ATF releases final revision to ban on pistol arm braces

A SIG MPX’s pistol brace being demonstrated by Chris Cavallaro from SIG Sauer. (Sig Sauer)

Tens of millions of law-abiding Americans are risking the potential of becoming felons overnight, thanks to a new rule by the ATF that effectively bans pistol braces.

The Bureau of Alcohol, Tobacco, Firearms, and Explosives has released their final revision to their long-standing ruling on pistol stabilizing braces, which would effectively turn 10,000,000-40,000,000 braced pistol owners into individuals unlawfully possessing a Short Barreled Rifle, a violation of the Prohibition-era National Firearms Act.

The banning of pistol braces has been a back-and-forth affair since the early 2020s, reigniting what was a settled matter for over a decade. The move was based on a request by President Joe Biden to change regulations regarding both pistol braces and unfinished firearms frames/receivers.

According to, the ATF opened a comment period for citizens, returning with mostly negative commentary ranging from 250,000 to 300,000 responses.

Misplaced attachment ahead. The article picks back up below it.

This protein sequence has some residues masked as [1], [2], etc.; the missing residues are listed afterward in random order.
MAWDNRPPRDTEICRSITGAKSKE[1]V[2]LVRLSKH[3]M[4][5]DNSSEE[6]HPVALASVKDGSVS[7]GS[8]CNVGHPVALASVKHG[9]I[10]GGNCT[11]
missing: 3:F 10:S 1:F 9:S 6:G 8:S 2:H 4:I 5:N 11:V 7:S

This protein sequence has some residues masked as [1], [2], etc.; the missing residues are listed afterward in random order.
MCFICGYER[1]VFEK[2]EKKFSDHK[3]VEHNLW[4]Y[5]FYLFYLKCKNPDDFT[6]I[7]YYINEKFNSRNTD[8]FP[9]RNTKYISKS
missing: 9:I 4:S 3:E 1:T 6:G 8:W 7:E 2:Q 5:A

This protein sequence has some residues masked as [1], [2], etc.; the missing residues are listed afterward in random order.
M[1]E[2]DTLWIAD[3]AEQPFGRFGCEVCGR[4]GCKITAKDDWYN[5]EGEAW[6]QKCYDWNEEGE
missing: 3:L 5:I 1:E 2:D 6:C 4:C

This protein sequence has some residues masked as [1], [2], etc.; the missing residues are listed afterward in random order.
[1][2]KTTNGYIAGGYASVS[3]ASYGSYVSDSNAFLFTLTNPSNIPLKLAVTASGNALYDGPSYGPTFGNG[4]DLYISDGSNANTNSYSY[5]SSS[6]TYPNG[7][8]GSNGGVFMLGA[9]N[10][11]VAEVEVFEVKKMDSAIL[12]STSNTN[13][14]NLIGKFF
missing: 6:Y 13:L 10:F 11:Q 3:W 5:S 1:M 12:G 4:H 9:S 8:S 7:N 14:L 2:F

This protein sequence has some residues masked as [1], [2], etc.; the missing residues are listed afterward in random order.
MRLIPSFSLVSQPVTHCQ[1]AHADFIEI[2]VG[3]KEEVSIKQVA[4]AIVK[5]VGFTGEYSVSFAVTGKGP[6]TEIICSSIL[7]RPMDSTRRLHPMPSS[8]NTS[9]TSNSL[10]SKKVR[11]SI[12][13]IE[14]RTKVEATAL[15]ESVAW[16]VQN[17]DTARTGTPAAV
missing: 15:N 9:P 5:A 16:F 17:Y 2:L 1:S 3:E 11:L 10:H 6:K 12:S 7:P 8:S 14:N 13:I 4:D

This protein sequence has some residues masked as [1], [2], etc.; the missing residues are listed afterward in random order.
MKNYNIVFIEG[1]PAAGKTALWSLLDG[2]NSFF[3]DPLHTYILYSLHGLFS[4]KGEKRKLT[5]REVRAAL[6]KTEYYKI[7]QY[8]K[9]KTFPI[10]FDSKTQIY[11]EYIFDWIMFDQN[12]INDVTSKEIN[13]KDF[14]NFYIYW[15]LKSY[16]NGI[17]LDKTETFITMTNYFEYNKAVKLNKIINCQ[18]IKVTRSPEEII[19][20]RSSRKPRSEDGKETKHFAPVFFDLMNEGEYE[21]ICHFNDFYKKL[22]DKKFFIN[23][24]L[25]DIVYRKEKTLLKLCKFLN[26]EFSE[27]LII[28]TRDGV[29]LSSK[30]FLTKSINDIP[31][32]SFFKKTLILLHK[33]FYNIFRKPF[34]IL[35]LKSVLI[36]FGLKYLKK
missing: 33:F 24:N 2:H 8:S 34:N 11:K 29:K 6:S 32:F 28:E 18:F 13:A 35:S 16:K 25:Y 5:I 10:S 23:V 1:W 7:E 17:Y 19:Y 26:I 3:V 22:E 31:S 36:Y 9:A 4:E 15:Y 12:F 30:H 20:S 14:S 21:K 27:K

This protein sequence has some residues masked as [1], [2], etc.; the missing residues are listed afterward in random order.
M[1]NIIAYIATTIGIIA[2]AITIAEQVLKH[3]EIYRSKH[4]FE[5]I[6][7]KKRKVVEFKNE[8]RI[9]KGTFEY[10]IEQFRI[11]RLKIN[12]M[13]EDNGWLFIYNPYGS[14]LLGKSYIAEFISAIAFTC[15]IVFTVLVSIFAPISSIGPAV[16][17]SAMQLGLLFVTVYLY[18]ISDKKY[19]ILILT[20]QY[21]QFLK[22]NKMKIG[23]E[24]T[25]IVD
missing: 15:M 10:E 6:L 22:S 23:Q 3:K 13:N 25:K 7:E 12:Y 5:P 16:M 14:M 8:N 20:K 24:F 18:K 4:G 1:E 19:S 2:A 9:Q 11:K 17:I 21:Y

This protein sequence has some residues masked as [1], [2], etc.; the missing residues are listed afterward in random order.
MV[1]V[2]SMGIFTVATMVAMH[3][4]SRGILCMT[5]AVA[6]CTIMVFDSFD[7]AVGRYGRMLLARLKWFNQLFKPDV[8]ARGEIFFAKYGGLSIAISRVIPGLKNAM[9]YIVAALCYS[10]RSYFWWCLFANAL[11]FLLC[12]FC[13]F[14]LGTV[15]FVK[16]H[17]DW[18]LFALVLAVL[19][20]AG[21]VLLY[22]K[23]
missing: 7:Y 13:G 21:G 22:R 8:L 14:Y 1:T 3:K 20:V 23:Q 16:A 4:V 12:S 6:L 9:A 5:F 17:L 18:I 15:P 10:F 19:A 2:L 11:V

It is believed the new ruling will have a so-called “amnesty period” that will allow braced-firearms owners to register and photograph their firearms as Short Barreled Rifles and Short Barreled Shotguns (SBRs and SBSs, respectively), as well as submit a $200 tax stamp to comply with the ATF’s new definition.

The move is incredibly unpopular amongst gun rights advocates, who cite not only contemporary Supreme Court Rulings that rule the decision unconstitutional, but also imply that registering previously legal firearms subverts the principles and the core point of the Second Amendment of the Constitution of the United States (E.G., registering common-use firearms with the very sort of powers the Second Amendment was designed to protect citizens against).

In a video posted to YouTube today, Anthony Miranda, a Second Amendment Attorney with the Firearms Policy Coalition outlined the matter.

YouTube video

The final ruling on braces is now being pushed forward to President Biden, who is expected to sign off on the matter.

Multiple advocacy groups are actively working to submit lawsuits to challenge the pending ruling.

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